Step Fourteen Professional Help
  1. Your therapist's job is to help you ventilate your feelings of loss and let go of the fantasy of getting something that is not available. Expect to receive support, understanding and compassion during this difficult and painful step. If you cannot resolve these wounds or give up the hope for the ideal parents, consider doing some guided visualization exercises with your therapist. In this method, your therapist uses some type of trance induction technique to fully and deeply relax you and then creates an imaginary experience that metaphorically captures your dilemma as a child.

    As mentioned in Chapter One and the discussion of Step Two, it is critical that your therapist be trained in and comfortable with the practice of this and any other technique(s). If your therapist is not trained or comfortable using techniques such as this, then discuss the possibility of your attending a workshop that focuses on healing childhood traumas. Guided visualization and other exercises can aid the grieving process and help you transform your inner emptiness into an evolving process that leads to resolution.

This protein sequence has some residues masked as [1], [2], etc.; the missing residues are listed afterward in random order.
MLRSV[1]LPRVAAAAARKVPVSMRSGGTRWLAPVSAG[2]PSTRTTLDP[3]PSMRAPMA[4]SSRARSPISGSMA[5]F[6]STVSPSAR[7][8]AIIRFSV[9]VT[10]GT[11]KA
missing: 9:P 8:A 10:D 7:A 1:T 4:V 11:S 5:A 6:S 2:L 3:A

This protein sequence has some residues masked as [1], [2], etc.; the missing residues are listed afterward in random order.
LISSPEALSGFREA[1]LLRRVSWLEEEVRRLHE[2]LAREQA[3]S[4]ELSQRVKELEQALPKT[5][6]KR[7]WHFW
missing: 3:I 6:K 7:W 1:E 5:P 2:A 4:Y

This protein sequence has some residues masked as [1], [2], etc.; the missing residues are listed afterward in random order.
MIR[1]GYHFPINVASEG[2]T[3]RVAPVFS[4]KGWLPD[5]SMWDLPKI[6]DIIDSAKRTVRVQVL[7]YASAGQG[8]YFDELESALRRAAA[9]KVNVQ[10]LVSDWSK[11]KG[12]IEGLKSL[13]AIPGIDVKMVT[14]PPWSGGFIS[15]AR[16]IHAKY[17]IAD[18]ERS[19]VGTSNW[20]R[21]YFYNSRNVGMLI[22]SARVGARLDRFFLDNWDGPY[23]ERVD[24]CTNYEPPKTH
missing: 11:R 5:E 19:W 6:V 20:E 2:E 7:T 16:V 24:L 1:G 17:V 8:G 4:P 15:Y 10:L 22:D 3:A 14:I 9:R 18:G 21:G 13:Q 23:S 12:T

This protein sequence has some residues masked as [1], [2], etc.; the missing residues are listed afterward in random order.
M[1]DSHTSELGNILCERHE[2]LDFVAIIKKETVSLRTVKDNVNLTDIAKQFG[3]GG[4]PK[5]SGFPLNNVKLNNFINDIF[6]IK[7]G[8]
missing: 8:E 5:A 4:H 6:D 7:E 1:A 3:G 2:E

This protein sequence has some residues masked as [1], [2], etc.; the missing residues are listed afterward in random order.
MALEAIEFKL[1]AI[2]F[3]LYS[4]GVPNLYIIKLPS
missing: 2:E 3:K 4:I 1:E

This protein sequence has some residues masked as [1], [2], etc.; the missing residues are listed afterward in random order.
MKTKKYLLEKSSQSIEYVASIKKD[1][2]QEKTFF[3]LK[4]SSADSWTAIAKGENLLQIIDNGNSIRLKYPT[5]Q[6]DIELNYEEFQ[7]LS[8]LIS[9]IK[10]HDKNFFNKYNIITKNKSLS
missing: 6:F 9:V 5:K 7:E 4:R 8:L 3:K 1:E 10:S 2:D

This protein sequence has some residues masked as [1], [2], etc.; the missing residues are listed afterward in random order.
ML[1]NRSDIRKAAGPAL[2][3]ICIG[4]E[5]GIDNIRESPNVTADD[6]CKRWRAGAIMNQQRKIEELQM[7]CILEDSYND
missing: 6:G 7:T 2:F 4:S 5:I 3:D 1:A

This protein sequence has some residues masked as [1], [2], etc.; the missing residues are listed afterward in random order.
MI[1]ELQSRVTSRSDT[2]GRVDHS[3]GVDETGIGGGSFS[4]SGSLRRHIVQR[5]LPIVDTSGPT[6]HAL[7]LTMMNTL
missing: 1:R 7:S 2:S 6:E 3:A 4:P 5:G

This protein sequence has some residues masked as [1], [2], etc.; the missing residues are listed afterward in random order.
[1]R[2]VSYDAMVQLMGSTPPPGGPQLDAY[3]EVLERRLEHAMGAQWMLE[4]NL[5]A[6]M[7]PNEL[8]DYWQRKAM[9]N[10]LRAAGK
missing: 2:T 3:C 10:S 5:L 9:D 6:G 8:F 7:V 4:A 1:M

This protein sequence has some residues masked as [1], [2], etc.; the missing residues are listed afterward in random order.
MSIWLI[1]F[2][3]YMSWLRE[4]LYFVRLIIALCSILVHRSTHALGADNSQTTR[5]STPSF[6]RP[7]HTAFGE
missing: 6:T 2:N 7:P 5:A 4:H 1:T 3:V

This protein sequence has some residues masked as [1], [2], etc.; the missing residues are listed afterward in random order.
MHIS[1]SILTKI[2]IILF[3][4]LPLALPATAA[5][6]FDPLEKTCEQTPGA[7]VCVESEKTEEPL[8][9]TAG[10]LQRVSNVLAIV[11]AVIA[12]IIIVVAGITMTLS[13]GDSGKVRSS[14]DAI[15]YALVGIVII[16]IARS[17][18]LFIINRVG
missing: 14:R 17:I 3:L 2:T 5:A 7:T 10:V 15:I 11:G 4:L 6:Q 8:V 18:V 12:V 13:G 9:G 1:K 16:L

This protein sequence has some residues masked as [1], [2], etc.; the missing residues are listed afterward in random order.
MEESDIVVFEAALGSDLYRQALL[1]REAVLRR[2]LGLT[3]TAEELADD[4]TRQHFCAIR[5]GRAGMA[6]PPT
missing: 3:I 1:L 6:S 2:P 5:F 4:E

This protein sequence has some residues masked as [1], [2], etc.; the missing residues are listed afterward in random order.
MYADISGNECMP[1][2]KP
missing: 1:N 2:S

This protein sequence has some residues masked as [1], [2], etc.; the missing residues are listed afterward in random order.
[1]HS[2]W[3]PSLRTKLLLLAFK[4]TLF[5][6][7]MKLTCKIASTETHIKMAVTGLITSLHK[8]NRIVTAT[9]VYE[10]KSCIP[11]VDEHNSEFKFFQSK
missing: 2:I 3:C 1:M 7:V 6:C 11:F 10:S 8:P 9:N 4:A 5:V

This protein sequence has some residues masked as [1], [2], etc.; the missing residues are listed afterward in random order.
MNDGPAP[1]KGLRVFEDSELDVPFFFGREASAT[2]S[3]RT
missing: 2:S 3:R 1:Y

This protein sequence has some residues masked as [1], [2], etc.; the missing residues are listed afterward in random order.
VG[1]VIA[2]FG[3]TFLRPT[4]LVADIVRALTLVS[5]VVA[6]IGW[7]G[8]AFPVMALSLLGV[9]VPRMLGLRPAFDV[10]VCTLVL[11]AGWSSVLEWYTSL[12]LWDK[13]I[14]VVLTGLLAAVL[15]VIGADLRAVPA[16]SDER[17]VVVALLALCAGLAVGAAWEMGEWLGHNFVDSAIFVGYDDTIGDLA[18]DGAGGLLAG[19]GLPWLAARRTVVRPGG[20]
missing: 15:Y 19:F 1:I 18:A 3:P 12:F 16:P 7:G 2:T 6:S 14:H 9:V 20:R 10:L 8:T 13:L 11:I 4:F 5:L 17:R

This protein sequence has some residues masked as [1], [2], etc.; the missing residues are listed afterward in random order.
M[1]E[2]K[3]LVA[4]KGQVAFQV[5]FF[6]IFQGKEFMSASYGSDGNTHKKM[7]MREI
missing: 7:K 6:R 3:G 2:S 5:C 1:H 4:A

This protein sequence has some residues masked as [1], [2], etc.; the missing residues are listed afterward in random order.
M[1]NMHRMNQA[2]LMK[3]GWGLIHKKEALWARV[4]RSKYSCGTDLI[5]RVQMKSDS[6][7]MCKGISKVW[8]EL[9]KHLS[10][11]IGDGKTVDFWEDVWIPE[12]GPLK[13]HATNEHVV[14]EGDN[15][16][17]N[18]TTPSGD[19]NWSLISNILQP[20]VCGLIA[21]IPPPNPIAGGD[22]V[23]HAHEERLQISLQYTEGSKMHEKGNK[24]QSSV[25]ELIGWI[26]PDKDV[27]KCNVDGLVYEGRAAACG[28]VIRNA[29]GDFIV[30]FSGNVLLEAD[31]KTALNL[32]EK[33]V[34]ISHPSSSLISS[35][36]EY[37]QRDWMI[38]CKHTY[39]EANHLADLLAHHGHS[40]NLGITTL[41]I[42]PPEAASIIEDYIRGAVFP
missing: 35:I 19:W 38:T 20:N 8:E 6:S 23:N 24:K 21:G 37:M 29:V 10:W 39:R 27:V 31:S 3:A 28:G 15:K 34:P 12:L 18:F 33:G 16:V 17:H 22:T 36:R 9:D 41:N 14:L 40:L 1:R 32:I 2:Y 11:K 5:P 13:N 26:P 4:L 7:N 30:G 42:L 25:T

2. Sharing your dreams in therapy sessions can open up exciting avenues of personal exploration. If your therapist is skilled in dream interpretation, you may want to try this. If you have been recording your dreams (refer to the discussions in Steps Two and Nine), you can bring your journal to therapy with you and read your dreams to your therapist. Together you can explore various possible meanings and interpretations. Dreams can be especially vivid and informative during the grieving process in that they may illuminate conflicts and resistances beyond your conscious awareness.
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Survivor to Thriver, Page 103
© 2007 THE MORRIS CENTER, Revised 11/06